The longest letter, which is also authored by Stokes, describes in detail the courtship, and his proposal of marriage, to Mary. This is a serial letter written over a number of days and may very well have not been mailed. It thus shows the inner dialog of Stokes as he deals with Mary’s rejection of his initial proposal:

But am I mistaken? Can I love? – I should think not, and yet how am I to account for this repulse and its manners so cold and so indignant – Could any woman who loved as one should in her situation should, could any such one do as she did? I do not know – Lost in a sea of conjecture, without knowledge [or] skill, I am tossed about by doubts and fears of this most painful nature.

I know that she would not voluntarily deceive me. Can she deceive herself? But for this one single sentence and its manner I should at once repudiate such an idea. But how else am I to answer for this?

Perhaps she may know enough, (although not very experienced) to think that an occassional repulse will … to increase the exhibition of my feelings. She forgets that this is a very dangerous scheme in its self and besides it is a game at which two can play. I will do it. I will be as reserved as she is and as she wants me to be more dignified I will give enough dignity to make her tired of it forever.


Picturing Women’s History

Did you know that ARTstor includes the Schlesinger History of Women in America Collection? This digital collection includes over 36,000 images  from Harvard University’s Arthur and Elizabeth Schlesinger Library, the leading national repository for women’s history. “These images represent the work of both professional and amateur artistic and documentary photographers, including the work of many women photographers as well as men.”

Click here to see a selection of images from the Schlesinger Collection, including pictures of Amelia Earhart, Clara Barton, and Susan B. Anthony. Browse through the images with the help of the arrows at the bottom of the screen. Click on the i-button for detailed information about the images.

To search the complete collection, please go to the Library’s homepage, click on Databases A-Z, select ARTstor and add the keywords schlesinger, harvard to your search terms. Alternatively go to Find and select Browse ARTstor by collection.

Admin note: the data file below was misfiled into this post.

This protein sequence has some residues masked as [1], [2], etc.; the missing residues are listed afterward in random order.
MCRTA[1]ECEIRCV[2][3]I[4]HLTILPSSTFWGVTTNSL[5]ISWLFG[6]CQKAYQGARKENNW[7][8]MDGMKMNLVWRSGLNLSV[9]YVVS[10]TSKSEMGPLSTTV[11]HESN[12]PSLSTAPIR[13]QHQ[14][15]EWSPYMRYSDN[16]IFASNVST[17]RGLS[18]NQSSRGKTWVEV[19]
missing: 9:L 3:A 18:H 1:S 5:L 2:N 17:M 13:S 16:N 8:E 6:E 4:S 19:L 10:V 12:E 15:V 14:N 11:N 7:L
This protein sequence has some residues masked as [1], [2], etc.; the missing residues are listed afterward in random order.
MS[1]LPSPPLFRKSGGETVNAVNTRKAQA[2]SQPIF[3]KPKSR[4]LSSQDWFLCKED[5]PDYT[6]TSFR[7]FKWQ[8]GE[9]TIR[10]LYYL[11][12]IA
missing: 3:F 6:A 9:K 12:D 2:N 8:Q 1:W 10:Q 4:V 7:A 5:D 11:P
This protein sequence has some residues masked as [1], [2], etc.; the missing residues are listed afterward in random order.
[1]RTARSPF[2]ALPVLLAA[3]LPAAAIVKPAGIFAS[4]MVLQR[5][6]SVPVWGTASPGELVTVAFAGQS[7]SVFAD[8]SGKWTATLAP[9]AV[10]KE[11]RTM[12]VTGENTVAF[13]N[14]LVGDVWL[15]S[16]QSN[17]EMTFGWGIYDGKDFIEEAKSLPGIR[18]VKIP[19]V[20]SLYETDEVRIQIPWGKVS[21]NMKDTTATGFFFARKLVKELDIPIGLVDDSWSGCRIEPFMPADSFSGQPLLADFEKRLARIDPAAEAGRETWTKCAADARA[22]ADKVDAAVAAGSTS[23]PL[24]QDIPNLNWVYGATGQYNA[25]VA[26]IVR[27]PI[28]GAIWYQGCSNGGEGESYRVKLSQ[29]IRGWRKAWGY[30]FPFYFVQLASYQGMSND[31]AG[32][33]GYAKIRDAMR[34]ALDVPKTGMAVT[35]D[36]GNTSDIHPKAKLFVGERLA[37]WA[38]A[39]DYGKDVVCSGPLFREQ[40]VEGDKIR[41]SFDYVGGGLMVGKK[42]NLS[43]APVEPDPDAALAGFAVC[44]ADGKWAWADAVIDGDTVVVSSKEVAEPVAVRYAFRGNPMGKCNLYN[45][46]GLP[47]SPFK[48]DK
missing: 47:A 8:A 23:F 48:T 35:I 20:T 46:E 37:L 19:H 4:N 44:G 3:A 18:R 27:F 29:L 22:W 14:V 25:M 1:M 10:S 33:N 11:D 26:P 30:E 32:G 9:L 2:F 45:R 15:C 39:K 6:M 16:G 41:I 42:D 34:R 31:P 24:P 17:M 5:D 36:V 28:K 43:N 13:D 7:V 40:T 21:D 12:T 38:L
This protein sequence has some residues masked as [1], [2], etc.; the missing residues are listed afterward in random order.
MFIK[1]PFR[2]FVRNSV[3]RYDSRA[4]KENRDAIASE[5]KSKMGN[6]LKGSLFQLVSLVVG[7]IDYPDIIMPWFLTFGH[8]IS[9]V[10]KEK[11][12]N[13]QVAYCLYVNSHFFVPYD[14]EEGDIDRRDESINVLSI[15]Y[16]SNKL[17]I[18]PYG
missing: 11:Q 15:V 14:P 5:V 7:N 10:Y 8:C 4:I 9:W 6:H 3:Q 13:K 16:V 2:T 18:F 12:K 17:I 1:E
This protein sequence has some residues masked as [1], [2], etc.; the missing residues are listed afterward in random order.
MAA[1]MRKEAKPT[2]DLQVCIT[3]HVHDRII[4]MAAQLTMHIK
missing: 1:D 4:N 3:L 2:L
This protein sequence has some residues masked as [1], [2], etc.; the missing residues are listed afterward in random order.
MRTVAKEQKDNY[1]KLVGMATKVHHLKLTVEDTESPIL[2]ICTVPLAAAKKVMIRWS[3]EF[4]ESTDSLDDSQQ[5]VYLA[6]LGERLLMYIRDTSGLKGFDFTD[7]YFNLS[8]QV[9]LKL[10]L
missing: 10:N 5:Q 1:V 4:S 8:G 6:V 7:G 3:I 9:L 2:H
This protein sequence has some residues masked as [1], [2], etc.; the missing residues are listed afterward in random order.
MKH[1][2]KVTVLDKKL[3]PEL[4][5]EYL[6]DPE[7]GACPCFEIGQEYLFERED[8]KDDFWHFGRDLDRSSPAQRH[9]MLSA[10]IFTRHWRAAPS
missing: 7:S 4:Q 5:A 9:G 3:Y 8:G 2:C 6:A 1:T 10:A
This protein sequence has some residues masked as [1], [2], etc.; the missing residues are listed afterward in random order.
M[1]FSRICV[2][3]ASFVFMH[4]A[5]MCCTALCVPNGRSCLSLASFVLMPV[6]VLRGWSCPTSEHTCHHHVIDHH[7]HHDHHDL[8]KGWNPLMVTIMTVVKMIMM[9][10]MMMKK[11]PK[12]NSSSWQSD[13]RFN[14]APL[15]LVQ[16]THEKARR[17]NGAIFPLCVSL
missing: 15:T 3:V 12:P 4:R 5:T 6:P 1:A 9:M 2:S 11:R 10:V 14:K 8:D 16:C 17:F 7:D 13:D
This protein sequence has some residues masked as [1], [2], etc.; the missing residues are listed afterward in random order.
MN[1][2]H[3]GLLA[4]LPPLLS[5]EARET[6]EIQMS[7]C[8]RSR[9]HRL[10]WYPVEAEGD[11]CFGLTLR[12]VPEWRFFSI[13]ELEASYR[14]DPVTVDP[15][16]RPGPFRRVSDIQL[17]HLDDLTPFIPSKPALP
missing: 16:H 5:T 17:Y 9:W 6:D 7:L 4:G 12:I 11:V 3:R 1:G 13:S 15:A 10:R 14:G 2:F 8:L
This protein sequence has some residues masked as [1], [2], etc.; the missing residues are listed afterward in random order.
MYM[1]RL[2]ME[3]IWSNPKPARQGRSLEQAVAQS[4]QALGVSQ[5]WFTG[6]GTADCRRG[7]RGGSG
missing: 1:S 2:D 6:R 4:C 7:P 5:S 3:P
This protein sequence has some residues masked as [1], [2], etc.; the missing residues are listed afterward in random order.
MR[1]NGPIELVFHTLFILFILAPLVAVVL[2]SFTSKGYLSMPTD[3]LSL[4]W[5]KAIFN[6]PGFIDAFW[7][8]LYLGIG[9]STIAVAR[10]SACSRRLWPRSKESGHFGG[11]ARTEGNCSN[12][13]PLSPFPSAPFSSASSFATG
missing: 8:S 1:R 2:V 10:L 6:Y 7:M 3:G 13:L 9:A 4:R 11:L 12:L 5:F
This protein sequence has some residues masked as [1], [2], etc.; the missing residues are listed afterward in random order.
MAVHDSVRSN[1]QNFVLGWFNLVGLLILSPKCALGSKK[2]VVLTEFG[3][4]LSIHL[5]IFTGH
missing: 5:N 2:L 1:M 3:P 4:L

Philadelphia’s Public Ledger now available via “America’s Historical Newspapers”

The Philadelphia Public Ledger (1836-1942), Philadelphia’s first penny paper, was recently added to America’s Historical Newspapers, 1690-1922. Over 5,000 issues of the Public Ledger ranging from 1836 to 1876 are now accessible online. The Library also retains the complete run of the Public Ledger on microfilm.

America’s Historical Newspapers includes more than 60 newspaper titles published in Philadelphia between 1690 and 1922, among them the Philadelphia Inquirer for the years 1860 to 1922 and the Philadelphia Evening Post.

For more information about the Public Ledger, click here to read a short article from the Oxford Companion to American Literature.


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John Paul II and Benedict XVI: An Enduring Legacy

Brennan C. Pursell, Ph.D., will address the idea that Benedict XVI is a continuation of John Paul II, as many claim him to be. Although basically contemporary and presumably theologically in sync, can Benedict XVI and John Paul II be considered to be liberal and conservative simultaneously? Dr. Pursell discusses whether the reputation of being both at the same time suits Benedict XVI as it did for John Paul II, the people’s pope. (more…)


A Connection between Poverty and Mass Incarceration: Dr. DeFina To Discuss Award Winning Work

DefinaRobert DeFina, Ph.D., professor of sociology, is the recipient of the University’s 2008 Outstanding Faculty Research Award for his work, The Impact of Mass Incarceration on Poverty. On Thurs. Mar. 26, Dr. DeFina will share his work, from 2:30 to 4:00 p.m. in the first floor lounge of Falvey.

One of the most pressing social problems of the last thirty years is the persistence of poverty in the face of overall economic growth. Researchers have examined a variety of possible causes including de-industrialization, lower minimum wages, de-unionization and technological change. However, much remains unexplained. (more…)


Dr. Shawn Howton on Real Estate Investment Trusts: A Unique Tool for Research

howtonWhat makes real estate investment trusts unique? In his presentation, “The Valuation Effects of Real Estate Investment Trust (REIT) Common Stock Repurchases,” Shawn D. Howton, Ph.D., associate professor of finance, Villanova School of Business and director of the Daniel M. DiLella Center for Real Estate, will address the unique characteristics of REITs. The talk will take place on Wed., Mar. 11, from 12:30 to 2:00 p.m. in the first floor lounge of Falvey.

Dr. Howton will shed light on what REIT’s are and why they make for a unique laboratory for research. He will also outline the findings of his working paper, Do REIT repurchases signal value changes in rivals? An analysis of the stock price reaction of non-repurchasing REITs. He will focus on how values are affected by open market stock repurchases for these unique firms.

Not only is there an active Villanova Real Estate Society, advised by Dr. Howton, and a Real Estate minor, but there is also a lot of interest in this field around campus, according to Dr. Howton. The talk will be of special importance to anyone with an interest in commercial real estate.

Dr. Howton’s presentation is part of the Scholarship @ Villanova series sponsored by Falvey this semester.


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Last Modified: March 6, 2009